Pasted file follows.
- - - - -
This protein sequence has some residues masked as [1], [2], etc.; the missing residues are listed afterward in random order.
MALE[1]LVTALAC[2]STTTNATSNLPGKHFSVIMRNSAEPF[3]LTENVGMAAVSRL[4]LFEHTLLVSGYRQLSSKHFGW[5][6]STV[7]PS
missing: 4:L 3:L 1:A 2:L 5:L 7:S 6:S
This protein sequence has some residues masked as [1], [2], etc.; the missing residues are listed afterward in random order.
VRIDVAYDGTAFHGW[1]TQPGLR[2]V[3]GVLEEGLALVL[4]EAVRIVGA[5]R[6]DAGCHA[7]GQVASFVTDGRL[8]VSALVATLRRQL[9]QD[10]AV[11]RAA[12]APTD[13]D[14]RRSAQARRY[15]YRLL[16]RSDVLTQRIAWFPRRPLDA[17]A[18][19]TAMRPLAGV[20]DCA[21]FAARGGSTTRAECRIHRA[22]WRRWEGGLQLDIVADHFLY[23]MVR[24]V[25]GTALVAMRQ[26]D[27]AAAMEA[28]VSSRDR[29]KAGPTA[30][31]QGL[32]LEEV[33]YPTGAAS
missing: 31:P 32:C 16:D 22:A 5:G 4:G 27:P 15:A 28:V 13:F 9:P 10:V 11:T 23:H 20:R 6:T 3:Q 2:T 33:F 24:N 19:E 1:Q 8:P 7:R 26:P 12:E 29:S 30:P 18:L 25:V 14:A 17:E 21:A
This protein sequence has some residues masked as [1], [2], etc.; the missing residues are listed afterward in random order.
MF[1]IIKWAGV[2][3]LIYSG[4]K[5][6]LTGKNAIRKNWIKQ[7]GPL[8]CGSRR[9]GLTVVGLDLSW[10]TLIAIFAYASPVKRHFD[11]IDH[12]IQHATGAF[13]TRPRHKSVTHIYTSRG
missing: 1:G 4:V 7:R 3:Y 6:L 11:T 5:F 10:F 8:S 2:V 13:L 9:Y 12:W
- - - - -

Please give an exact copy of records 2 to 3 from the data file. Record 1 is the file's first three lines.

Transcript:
This protein sequence has some residues masked as [1], [2], etc.; the missing residues are listed afterward in random order.
VRIDVAYDGTAFHGW[1]TQPGLR[2]V[3]GVLEEGLALVL[4]EAVRIVGA[5]R[6]DAGCHA[7]GQVASFVTDGRL[8]VSALVATLRRQL[9]QD[10]AV[11]RAA[12]APTD[13]D[14]RRSAQARRY[15]YRLL[16]RSDVLTQRIAWFPRRPLDA[17]A[18][19]TAMRPLAGV[20]DCA[21]FAARGGSTTRAECRIHRA[22]WRRWEGGLQLDIVADHFLY[23]MVR[24]V[25]GTALVAMRQ[26]D[27]AAAMEA[28]VSSRDR[29]KAGPTA[30][31]QGL[32]LEEV[33]YPTGAAS
missing: 31:P 32:C 16:D 22:A 5:G 4:G 27:P 15:A 28:V 13:F 9:P 10:V 11:T 23:H 20:R 6:T 3:Q 2:T 33:F 24:N 19:E 1:Q 8:P 7:R 26:P 12:E 29:S 30:P 18:L 25:V 14:A 17:E 21:A
This protein sequence has some residues masked as [1], [2], etc.; the missing residues are listed afterward in random order.
MF[1]IIKWAGV[2][3]LIYSG[4]K[5][6]LTGKNAIRKNWIKQ[7]GPL[8]CGSRR[9]GLTVVGLDLSW[10]TLIAIFAYASPVKRHFD[11]IDH[12]IQHATGAF[13]TRPRHKSVTHIYTSRG
missing: 1:G 4:V 7:R 3:Y 6:L 11:T 5:F 10:F 8:S 2:V 13:L 9:Y 12:W